Is There A Natural Limit for Kindle Device Sales?

Everybody’s excited today because Bloomberg came out with some “hard” numbers on Kindle device sales for 2010 that exceeded expectations at 8 million units. That’s well ahead of the analyst consensus that Amazon would sell 5 million Kindles this year which would have more than doubled the 2.4 million that sold in 2009.

Of course, Amazon still refuses to verify any of these numbers. That’s a shame. Because even though readers and market watchers are still in the full flush of seeing electronic readers and tablets out-pace all hopes, there are some important questions worth asking about the Kindle device. Like, is there a natural ceiling for Kindle sales? And are we getting close to it?

Before I get there, let’s be clear that I’m talking about the electronic reader itself, not the Kindle service itself. Amazon seems to have won a very important victory this year that’s gone mostly un-noticed. By aggressively building and deploying the Kindle app for every hand-held device imaginable and making sure there was a Kindle app for iPad there on day one, Amazon has migrated Kindle from being device dependent to becoming a full-fledged cloud service.

This isn’t a small detail. Amazon as a device agnostic repository of your reading is a powerful market position. Under the agency pricing model, Amazon takes a 30% toll on all sales through the app. The gross margins are sure to be substantial. The barriers to entry and endowment effect for both competitors and customers will be huge. Down the road, 2010 is likely to be seen not as the year Amazon cut the price of the Kindle below $200 but the year they fended off Apple, Barnes and Noble and Google to become the dominant force in cloud-based reading.

That brings me back to the 8 million Kindle devices Amazon sold this year. That’s nothing to sneeze at. And, at first glance, Kindle device sales seem to be accelerating. Here’s how Bloomberg’s Joseph Galante and Peter Burrows put it:

In October, the company said that sales of the lighter, faster Kindles, which were introduced in July, had surpassed total Kindle sales in the fourth quarter of 2009, the company’s busiest time of year.

But one of the things we think we know about Kindle buyers is that they are heavy readers. That would make sense. The value of the device is greater for the regular book buyer than it is for the occasional reader.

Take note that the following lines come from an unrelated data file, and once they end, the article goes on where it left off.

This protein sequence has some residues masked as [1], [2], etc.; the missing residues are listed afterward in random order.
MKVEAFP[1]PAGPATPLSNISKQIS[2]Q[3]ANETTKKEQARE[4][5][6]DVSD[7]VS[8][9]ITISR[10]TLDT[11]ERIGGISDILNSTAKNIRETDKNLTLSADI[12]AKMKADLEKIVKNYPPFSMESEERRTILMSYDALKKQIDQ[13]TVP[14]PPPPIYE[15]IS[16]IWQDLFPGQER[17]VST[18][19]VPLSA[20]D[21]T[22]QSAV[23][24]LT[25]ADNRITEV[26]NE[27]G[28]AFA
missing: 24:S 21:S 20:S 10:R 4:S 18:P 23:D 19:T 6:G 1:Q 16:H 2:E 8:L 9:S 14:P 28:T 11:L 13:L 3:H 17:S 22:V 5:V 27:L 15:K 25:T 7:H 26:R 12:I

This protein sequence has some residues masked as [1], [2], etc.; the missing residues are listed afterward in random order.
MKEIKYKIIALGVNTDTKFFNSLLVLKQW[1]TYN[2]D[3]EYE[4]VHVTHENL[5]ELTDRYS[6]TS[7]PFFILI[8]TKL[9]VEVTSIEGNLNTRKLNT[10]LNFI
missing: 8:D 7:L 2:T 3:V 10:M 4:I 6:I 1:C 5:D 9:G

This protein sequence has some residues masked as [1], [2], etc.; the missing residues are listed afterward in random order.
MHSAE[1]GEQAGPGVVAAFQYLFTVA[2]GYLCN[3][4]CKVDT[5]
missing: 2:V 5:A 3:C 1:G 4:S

Buy two books a year and the Kindle offers neither savings nor convenience. Buy 26 or 5o books a year and your Kindle pays for itself in the savings over physical books. Moreover, the ability to have many books with you at one time and be able to buy a book any time of the day or night becomes a meaningful advantage.

Here’s the catch. The number of persons who can be described as serious readers is larger than many realize but it is still an finite number. Like many industries, publishing has a core audience. You have to have a certain temperament to be a reader. I don’t mean you have to have a literary bent or other pretentious misconceptions about who reads and what they read. I mean you have to prefer sitting alone in a room reading over turning on the TV or heading down to your local watering hole to kill time.

So how many book buyers are heavy consumers of books who buy 26 books a year or more? Think about it: If there were 10 million heavy users buying 25 books each year at $10 per book, they would account for $2.5 billion in book purchases. Sales of Adult hardcover and paperback books in the US in 2009 were a little less than $5 billion.

Are there more? Maybe. But if 10 million buyers could account for half of adult book sales how much room is there above that number? Another year’s worth of Kindle device sales? Two? And remember that Kindle is really an app with millions more heavy users among the iPad users and, next year, there will be Android and RIM tablets out there.

Kindle probably has a few upgrade cycles to keep sales going though the device’s appeal is in its simplicity. Lowering the price might add some more sales as iPad and other tablet users want the Kindle’s sunlight readability. And there will be plenty of buyers who don’t end up cottoning to the device or lose it somewhere. Nonetheless, one really wonders if the Kindle itself is a transitional device that has a natural sunset.

Source: Kindle Sales Exceed Analyst Expectations
December 21, 2010

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